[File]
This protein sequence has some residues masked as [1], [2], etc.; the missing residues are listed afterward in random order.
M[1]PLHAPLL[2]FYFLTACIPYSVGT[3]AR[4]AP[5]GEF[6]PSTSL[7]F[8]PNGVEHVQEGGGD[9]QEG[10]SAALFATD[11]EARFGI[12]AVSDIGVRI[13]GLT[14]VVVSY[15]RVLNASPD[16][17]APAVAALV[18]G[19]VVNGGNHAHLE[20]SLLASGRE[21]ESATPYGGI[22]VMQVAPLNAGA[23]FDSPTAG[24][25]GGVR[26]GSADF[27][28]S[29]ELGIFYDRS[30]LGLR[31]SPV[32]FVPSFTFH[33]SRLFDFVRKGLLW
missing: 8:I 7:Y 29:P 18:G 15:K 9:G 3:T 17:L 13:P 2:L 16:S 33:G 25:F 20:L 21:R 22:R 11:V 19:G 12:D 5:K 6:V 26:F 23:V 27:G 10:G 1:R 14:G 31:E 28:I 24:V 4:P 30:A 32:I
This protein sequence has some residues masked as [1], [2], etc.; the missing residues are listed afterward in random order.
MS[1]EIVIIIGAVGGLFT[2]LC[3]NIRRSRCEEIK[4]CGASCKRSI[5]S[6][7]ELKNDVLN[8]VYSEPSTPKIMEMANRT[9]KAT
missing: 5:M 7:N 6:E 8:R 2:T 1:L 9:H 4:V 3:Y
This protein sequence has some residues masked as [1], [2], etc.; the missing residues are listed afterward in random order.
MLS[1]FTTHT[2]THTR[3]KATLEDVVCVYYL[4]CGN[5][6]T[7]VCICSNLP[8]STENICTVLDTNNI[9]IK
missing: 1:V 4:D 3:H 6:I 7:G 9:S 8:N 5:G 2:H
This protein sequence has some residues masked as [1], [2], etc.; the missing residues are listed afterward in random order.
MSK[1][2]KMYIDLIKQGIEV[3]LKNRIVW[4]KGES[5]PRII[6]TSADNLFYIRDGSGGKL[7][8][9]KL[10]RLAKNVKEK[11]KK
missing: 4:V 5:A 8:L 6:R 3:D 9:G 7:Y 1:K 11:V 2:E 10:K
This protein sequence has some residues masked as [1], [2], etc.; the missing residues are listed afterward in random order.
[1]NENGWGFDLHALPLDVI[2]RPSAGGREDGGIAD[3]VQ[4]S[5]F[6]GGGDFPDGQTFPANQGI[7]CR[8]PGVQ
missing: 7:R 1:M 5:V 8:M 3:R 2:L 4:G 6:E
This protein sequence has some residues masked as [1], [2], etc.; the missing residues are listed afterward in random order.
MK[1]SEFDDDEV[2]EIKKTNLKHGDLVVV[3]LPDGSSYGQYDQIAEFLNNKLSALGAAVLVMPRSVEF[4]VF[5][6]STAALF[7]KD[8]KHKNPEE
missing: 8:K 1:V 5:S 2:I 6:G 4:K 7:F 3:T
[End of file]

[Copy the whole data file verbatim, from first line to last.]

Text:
This protein sequence has some residues masked as [1], [2], etc.; the missing residues are listed afterward in random order.
M[1]PLHAPLL[2]FYFLTACIPYSVGT[3]AR[4]AP[5]GEF[6]PSTSL[7]F[8]PNGVEHVQEGGGD[9]QEG[10]SAALFATD[11]EARFGI[12]AVSDIGVRI[13]GLT[14]VVVSY[15]RVLNASPD[16][17]APAVAALV[18]G[19]VVNGGNHAHLE[20]SLLASGRE[21]ESATPYGGI[22]VMQVAPLNAGA[23]FDSPTAG[24][25]GGVR[26]GSADF[27][28]S[29]ELGIFYDRS[30]LGLR[31]SPV[32]FVPSFTFH[33]SRLFDFVRKGLLW
missing: 8:I 7:Y 29:P 18:G 15:K 9:G 3:T 17:L 13:P 2:L 16:S 33:G 25:F 20:L 21:R 22:R 11:V 19:G 12:D 5:K 6:V 26:F 23:V 27:G 10:G 1:R 14:G 31:E 28:I 24:V 4:P 30:A 32:I
This protein sequence has some residues masked as [1], [2], etc.; the missing residues are listed afterward in random order.
MS[1]EIVIIIGAVGGLFT[2]LC[3]NIRRSRCEEIK[4]CGASCKRSI[5]S[6][7]ELKNDVLN[8]VYSEPSTPKIMEMANRT[9]KAT
missing: 5:M 7:N 6:E 8:R 2:T 1:L 9:H 4:V 3:Y
This protein sequence has some residues masked as [1], [2], etc.; the missing residues are listed afterward in random order.
MLS[1]FTTHT[2]THTR[3]KATLEDVVCVYYL[4]CGN[5][6]T[7]VCICSNLP[8]STENICTVLDTNNI[9]IK
missing: 1:V 4:D 3:H 6:I 7:G 9:S 8:N 5:G 2:H
This protein sequence has some residues masked as [1], [2], etc.; the missing residues are listed afterward in random order.
MSK[1][2]KMYIDLIKQGIEV[3]LKNRIVW[4]KGES[5]PRII[6]TSADNLFYIRDGSGGKL[7][8][9]KL[10]RLAKNVKEK[11]KK
missing: 4:V 5:A 8:L 6:R 3:D 9:G 7:Y 1:K 11:V 2:E 10:K
This protein sequence has some residues masked as [1], [2], etc.; the missing residues are listed afterward in random order.
[1]NENGWGFDLHALPLDVI[2]RPSAGGREDGGIAD[3]VQ[4]S[5]F[6]GGGDFPDGQTFPANQGI[7]CR[8]PGVQ
missing: 7:R 1:M 5:V 8:M 3:R 2:L 4:G 6:E
This protein sequence has some residues masked as [1], [2], etc.; the missing residues are listed afterward in random order.
MK[1]SEFDDDEV[2]EIKKTNLKHGDLVVV[3]LPDGSSYGQYDQIAEFLNNKLSALGAAVLVMPRSVEF[4]VF[5][6]STAALF[7]KD[8]KHKNPEE
missing: 8:K 1:V 5:S 2:I 6:G 4:K 7:F 3:T